Yale has taken sustainable design and construction of laboratory spaces to a new level. The recent renovation of Brady Memorial Laboratory’s third floor (Brady 3) of the Yale School of Medicine incorporated so many green features that it received the highest possible certification level – Platinum – by the U.S. Green Building Council’s Leadership in Energy and Environmental Design for Commercial Interiors (LEED CI) rating system. Brady 3 is the first LEED Platinum certified laboratory space at Yale and one of comparatively few laboratory renovations in the country to achieve LEED Platinum under the LEED CI 2009 rating system.
Brady 3 consists of laboratory and office space for 53 faculty, staff, and students of the Section of Comparative Medicine. As a medical research laboratory, Brady 3 requires a high degree of ventilation and lighting. The building has a highly efficient air handling system, as well as an energy recovery system which uses the outgoing air to pre-heat or pre-cool the incoming air.
To achieve required lighting levels (of 75 footcandles) at the bench but meet the Yale standard of a 25% lighting power reduction, a highly efficient lighting system was designed which incorporates use of natural daylight. User input into the design ensured that overhead lighting was appropriately located. “The lighting is exceptional, and the heating and cooling has been very good,” said Marya Shanabrough, a research associate and lab manager in Brady 3.
The age of the building made the renovation particularly challenging. The main portion of the Brady Memorial Laboratory building was originally constructed in 1916 and the structure of the 97 year old building was preserved through the renovations of the interior spaces. “It is significant that we were able to renovate the lab space at LEED Platinum standards in a building this old,” said Christie Day, the Project Manager for Brady 3, from the Facilities Planning and Construction Department of the Yale University School of Medicine. To increase the energy efficiency of the building envelope, the windows were replaced and insulation was added wherever possible to the original brick walls.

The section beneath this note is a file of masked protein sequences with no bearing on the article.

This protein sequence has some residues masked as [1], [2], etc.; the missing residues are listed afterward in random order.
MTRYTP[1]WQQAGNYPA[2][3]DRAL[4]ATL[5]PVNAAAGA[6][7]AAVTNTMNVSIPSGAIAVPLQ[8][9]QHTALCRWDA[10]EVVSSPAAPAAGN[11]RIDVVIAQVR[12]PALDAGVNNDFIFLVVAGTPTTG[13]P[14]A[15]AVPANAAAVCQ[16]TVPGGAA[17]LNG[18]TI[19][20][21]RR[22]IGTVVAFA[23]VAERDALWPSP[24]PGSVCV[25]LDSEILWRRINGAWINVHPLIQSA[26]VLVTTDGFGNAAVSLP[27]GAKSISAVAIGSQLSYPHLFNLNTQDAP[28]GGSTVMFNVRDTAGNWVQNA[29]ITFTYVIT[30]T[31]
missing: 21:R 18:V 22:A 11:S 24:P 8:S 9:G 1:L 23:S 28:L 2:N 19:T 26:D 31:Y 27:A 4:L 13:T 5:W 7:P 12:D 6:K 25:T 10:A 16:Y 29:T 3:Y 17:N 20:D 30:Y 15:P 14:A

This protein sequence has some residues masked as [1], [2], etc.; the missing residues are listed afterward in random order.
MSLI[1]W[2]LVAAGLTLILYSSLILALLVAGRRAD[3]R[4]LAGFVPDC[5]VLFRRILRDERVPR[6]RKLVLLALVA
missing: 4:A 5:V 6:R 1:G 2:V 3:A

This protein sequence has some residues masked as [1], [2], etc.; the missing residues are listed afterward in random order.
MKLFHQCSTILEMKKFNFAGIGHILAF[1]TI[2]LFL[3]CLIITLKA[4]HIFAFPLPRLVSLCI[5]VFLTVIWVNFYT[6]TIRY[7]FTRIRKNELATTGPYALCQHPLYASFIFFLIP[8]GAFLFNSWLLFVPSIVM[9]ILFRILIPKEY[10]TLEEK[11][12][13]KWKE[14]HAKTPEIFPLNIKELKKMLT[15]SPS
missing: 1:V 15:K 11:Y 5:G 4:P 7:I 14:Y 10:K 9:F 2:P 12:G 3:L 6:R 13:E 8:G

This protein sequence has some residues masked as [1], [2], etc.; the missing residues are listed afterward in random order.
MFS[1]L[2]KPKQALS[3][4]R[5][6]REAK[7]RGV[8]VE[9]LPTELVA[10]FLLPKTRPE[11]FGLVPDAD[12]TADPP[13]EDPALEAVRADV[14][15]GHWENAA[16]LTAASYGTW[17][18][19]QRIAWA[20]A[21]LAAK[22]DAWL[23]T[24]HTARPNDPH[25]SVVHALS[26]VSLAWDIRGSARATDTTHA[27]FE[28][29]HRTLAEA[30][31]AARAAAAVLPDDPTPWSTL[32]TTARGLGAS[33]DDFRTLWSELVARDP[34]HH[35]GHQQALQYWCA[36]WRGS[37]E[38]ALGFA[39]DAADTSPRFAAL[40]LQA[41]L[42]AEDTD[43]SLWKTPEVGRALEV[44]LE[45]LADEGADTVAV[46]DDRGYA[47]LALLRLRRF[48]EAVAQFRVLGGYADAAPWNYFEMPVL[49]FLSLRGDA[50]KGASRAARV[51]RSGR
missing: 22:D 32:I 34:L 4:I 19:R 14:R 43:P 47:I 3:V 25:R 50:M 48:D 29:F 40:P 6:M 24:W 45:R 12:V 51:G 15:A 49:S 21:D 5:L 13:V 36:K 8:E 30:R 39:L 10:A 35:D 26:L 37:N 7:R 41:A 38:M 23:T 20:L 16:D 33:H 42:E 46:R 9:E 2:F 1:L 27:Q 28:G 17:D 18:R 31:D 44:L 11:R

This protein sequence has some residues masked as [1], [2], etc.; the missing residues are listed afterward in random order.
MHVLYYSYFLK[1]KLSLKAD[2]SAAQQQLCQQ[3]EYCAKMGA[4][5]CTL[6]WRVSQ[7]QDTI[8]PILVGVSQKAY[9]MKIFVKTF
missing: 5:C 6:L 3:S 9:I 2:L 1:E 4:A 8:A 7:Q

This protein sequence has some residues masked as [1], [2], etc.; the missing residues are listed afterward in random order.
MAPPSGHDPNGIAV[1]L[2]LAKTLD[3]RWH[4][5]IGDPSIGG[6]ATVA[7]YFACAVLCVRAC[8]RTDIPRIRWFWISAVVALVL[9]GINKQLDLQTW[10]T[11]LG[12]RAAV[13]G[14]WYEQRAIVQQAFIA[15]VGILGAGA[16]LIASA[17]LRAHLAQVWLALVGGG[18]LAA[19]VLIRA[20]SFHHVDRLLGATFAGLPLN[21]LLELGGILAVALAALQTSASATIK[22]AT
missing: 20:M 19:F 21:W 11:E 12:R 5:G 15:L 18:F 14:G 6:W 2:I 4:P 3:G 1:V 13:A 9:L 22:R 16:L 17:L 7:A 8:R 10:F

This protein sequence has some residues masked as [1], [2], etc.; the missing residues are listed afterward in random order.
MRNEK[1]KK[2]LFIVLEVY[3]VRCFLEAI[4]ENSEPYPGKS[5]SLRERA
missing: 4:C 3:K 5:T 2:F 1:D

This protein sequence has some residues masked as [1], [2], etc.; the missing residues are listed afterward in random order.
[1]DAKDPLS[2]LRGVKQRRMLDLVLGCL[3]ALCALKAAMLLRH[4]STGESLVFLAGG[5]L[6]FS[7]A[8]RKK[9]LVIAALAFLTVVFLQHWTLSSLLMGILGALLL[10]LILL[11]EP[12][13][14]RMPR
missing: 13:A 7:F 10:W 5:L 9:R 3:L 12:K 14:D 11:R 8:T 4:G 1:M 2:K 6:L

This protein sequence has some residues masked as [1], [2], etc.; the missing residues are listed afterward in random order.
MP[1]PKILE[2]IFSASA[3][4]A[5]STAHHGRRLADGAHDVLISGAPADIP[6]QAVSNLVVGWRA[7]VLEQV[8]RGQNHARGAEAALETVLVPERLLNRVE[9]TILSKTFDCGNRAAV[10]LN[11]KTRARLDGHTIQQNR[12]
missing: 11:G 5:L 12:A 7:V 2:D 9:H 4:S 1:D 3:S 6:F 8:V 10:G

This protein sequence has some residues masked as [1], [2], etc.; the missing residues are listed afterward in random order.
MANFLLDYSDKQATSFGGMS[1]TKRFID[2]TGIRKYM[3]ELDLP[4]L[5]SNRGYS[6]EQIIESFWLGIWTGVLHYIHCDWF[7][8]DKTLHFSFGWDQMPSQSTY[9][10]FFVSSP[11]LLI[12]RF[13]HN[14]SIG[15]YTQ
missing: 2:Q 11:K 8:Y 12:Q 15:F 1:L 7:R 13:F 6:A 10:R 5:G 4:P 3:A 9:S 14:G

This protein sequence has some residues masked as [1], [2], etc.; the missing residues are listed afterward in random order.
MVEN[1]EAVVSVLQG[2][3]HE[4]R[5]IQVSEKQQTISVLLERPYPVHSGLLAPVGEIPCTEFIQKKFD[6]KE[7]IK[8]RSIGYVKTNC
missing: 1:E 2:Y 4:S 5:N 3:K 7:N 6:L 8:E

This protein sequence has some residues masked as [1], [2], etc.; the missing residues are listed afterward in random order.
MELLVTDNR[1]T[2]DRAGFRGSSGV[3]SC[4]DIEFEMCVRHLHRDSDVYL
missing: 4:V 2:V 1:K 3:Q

Brady 3 is exceptional in its use of sustainable materials. Nearly 100% of the new wood products including lab casework were made from Forest Stewardship Council (FSC) certified sources. Of materials used for the base building and furniture, 20% (by cost) were manufactured from recycled materials, including epoxy countertops, flooring, and substrates. In addition, 20% were made from regional materials (i.e., materials extracted, harvested or recovered within 500 miles) and 44% were manufactured regionally. Some wood products, gypsum board, light gauge steel and finish products were manufactured regionally from regional materials. Interior finishes such as paints, adhesives, sealants, flooring, and composite wood products met strict chemical emissions standards for volatile organic compounds (VOCs).
Brady 3 exhibits a number of other green features. Low-flow faucets and efficient toilets are expected to reduce annual potable water use by over 30%. The building site is easily accessible by public and campus transportation options, and the renovation included a bicycle rack and shower/ changing facilities. During the renovation process, 97% of the construction waste was recycled rather than landfilled. These and other features qualified Brady 3 for LEED Platinum certification.
The renovation of Brady 3, which was completed in July 2012, follows the renovation of the laboratory’s second floor (Brady 2), which was completed in December 2008 at the LEED-Gold level. Brady 3 is the tenth of eleven LEED-certified comprehensive laboratory renovations at Yale. Since 2010, the University has mandated that all comprehensive new construction and renovation project designs must meet LEED Gold standards or higher.
The Yale Sustainability Strategic Plan 2013-2016 includes an objective to develop a detailed energy conservation strategy to reduce energy consumption in labs between 6% and 8%. This will help achieve the overall goal of reducing energy consumption and greenhouse gas emissions 5% below 2013 levels by June 2016, which will result in more than a 20% total reduction in greenhouse gas emissions from 2005 levels.
The project team for Brady 3 consisted of: Tate + Burns Architects; R G Vanderweil Engineers; LEED Consultant: Sage Design and Consulting (Michele Helou); and Babbidge Facilities Construction.
For more information:
Brady 3 info card: http://sustainability.yale.edu/sites/default/files/brady3.pdf
LEED certified buildings at Yale: http://sustainability.yale.edu/planning-progress/areas-focus/buildings
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